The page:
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Symantec Hole Leaks University Data

The Academic Advising Center of the University of Colorado's College of Arts and Science made the mistake of not applying a patch to its Symantec Corporation anti-virus management console which resulted in the compromise of a server containing the names and Social Security numbers of nearly 45,000 students. According to Dan Jones, director for campus IT security, the intrusion was discovered May 12 by the university's security staff when the compromised server started scanning other Internet-connected systems, including those on campus, for the same Symantec flaw.

None of data on the system appears to have been compromised in the incident but the university is alerting affected individuals, students enrolled at the university from 2002 to present, all the same in keeping with its notification policy, Jones said. He added that no other servers appear to have been infected. In addition, the university is continuing with its efforts to purge Social Security numbers from all CU-Boulder computers in all departments. The infected server was taken offline following the discovery of the breach, and all applications needed by the Advising Center were brought up on another server that is being managed by the university's central IT organization. Measures are also underway to bring all IT operations at the Arts and Sciences Advising Center under the control of the central IT department, Jones said.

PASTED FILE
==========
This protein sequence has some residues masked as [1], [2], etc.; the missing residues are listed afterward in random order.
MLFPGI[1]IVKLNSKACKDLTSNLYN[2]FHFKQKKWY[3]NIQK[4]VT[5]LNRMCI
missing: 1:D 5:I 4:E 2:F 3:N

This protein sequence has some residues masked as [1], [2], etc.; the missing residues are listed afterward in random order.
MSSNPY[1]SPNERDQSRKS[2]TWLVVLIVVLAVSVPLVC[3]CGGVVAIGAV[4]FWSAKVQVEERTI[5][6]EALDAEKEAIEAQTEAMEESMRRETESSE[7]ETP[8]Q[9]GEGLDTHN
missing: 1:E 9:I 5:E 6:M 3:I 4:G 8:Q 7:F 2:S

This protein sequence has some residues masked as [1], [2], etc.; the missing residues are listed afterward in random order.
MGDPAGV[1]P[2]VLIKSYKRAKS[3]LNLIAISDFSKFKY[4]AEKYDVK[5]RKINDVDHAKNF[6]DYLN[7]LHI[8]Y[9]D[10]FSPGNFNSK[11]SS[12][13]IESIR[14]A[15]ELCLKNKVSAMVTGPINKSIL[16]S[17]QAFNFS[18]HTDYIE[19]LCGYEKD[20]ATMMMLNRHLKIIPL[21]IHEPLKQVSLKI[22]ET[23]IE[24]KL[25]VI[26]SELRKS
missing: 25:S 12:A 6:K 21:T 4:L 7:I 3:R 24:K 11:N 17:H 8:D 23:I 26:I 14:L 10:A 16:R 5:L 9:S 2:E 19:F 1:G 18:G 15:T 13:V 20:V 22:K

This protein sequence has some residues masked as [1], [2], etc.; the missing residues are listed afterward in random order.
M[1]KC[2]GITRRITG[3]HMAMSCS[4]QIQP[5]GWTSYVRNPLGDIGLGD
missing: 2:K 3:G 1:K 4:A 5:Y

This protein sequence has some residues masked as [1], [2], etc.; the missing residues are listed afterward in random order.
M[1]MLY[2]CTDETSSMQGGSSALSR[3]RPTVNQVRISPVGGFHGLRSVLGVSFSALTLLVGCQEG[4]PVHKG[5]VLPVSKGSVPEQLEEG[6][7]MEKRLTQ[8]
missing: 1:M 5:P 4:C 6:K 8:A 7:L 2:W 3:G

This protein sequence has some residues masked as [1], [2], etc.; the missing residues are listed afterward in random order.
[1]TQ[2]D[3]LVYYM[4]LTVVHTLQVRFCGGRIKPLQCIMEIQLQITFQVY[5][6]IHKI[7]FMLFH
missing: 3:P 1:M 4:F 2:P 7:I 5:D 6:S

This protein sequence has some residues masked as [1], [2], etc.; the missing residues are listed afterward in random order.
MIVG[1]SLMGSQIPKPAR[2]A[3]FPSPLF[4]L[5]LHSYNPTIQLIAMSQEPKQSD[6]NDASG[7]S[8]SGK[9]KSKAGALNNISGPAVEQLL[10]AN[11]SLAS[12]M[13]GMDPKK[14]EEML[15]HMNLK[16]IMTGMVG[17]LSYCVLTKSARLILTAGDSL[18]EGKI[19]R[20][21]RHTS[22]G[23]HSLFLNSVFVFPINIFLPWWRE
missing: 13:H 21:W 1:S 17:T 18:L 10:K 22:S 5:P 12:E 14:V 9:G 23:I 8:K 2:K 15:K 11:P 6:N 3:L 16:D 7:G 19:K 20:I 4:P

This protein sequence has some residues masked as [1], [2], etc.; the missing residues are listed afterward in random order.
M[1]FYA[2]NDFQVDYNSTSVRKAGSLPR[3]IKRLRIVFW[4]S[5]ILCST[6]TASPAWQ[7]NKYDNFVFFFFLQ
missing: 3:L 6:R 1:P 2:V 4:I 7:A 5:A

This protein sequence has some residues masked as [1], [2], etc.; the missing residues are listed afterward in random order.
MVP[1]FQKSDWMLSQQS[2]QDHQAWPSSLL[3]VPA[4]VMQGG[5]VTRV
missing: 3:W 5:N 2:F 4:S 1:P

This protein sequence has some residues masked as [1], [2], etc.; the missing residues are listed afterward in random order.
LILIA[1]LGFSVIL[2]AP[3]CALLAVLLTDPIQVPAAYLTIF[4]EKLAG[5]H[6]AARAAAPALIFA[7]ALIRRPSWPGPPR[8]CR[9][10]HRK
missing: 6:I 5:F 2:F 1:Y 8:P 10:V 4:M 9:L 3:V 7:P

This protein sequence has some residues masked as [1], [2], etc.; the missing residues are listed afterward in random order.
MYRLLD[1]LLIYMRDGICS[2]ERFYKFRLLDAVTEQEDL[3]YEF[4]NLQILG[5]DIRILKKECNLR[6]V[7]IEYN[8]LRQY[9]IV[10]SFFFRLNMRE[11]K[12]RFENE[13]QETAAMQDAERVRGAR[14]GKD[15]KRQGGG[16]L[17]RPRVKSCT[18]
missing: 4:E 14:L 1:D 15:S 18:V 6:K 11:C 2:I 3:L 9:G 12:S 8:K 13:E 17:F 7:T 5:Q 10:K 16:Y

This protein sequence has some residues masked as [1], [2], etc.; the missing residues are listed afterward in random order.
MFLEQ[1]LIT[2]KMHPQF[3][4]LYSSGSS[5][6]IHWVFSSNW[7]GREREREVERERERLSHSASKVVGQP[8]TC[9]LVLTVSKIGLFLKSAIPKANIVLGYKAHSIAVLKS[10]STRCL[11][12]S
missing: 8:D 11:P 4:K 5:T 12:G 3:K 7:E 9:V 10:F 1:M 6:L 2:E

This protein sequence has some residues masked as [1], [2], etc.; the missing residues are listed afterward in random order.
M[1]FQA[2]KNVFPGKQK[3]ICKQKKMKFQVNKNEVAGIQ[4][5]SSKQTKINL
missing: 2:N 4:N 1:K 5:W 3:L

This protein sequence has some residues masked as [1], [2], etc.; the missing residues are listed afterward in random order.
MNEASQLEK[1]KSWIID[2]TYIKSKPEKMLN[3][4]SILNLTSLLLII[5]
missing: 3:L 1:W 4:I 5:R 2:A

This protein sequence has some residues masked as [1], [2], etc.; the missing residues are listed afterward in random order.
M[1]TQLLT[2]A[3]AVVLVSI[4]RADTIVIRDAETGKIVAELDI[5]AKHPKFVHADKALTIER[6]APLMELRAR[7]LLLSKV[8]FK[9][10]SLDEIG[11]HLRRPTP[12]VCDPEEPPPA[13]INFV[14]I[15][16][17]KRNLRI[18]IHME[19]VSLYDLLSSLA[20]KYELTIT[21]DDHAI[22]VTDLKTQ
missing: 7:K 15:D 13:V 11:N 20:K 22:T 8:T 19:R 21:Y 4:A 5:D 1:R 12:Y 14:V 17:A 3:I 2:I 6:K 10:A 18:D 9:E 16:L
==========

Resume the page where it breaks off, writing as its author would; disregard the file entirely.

News source: PC World

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